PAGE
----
The US government has approved the continued use of “cyanide bombs” to kill pests such as coyotes, foxes and dogs that live in the wild in America.
It comes despite thousands of objections to the M-44 devices, which have killed more than just wild animals since they were first introduced.
They work by drawing animals with bait then spraying poison into their mouths.
But in 2017, a child was temporarily blinded and three pet dogs killed in two incidents in Idaho and Wyoming.
The family of the child successfully sued the US government for $ 150,000 (£124,000) in 2018.
One of the M-44 cyanide bombs had been placed near their backyard in Idaho.
Animals which aren’t considered a threat to farmers and their livestock – such as skunks, raccoons and bears – have also been killed by the traps.
The bombs aren’t available for anyone to buy, but they are used to kill large numbers of wild animals by Wildlife Services (part of the US Department of Agriculture) on behalf of farmers and ranch owners.
Why did the cyanide bombs get reassessed?
In 2018, the US Fish and Wildlife Service agreed to assess the use of the M-44 devices after a lawsuit was brought by four conservation and animal welfare groups in America.
They’ve been in use since the 1960s.
The Environmental Protection Agency (EPA) says 200,000 people wrote letters of objection to the M-44 devices during the 18-month assessment period.
And the Centre for Biological Diversity says that 99.9% of responses to the EPA’s proposal were in support of a ban.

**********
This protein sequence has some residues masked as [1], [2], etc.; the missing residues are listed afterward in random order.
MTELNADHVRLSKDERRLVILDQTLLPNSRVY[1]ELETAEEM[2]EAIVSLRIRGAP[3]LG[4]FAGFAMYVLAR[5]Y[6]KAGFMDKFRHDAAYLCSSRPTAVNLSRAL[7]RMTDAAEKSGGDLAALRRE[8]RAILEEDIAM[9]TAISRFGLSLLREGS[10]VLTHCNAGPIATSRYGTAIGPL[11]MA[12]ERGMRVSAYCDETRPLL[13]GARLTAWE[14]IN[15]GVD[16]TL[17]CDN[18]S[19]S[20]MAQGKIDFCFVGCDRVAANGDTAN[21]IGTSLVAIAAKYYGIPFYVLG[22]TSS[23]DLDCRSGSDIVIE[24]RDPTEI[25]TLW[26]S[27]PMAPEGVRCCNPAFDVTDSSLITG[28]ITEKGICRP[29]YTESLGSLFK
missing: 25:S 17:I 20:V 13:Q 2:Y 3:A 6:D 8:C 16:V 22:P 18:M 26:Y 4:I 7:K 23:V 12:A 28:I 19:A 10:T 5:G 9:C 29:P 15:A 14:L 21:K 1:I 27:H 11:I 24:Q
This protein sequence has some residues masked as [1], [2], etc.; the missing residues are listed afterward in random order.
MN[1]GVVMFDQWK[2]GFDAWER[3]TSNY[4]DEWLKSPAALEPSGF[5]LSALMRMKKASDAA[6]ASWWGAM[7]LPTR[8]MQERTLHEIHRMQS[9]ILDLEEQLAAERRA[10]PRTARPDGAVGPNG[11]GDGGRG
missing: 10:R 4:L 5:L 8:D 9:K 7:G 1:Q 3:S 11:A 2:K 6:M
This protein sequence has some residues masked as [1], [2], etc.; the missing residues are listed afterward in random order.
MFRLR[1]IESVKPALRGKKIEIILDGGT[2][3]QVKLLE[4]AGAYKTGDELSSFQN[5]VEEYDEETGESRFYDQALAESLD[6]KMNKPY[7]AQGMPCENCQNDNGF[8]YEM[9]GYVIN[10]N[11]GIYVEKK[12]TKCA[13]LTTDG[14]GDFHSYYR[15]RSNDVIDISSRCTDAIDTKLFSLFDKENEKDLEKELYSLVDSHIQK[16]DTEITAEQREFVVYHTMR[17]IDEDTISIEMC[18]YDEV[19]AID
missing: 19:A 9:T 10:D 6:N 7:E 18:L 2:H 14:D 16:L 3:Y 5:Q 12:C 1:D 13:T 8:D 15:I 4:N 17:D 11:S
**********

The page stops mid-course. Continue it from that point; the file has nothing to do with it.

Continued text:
But the EPA has decided they are still safe for use, after support from rancher groups and “stakeholders” including farmers groups.
It said that the cyanide bombs stopped predators from killing livestock and that a ban would result in farmers losing money.
Wildlife and environment agencies in America have reacted with disappointment to the decision to reauthorise the use of the M-44 devices.
“Cyanide traps can’t be used safely by anyone, anywhere,” says Collette Adkins, carnivore conservation director at the Centre for Biological Diversity.
“While the EPA added some restrictions, these deadly devices have caused too much harm to remain in use. We need a permanent nationwide ban to protect people, pets and imperiled wildlife from this poison.”
The new restrictions include a rule that says the devices can’t be placed within 100ft of a public road or path, up from 50ft, and that warning signs must be visible 15ft from the device, down from 25ft.
In May of this year the state of Oregon banned the use of the M-44 devices, after a wolf was killed by an M-44 with a spokesperson saying at the time it was “a vital public safety issue that has been addressed”.
In the UK, it is illegal to kill protected animals – such as badger or deer – with poison and against the law to kill any animal with a snare, bow, crossbow, explosive or decoy.
How does cyanide kill?
If a high dose of cyanide is inhaled by a human, it can cause a coma within seconds – stopping the heart from beating, the lungs from breathing and causing seizures.
A lower dose will cause a slower death, where these symptoms will be preceded by headaches, vertigo, confusion and weakness.
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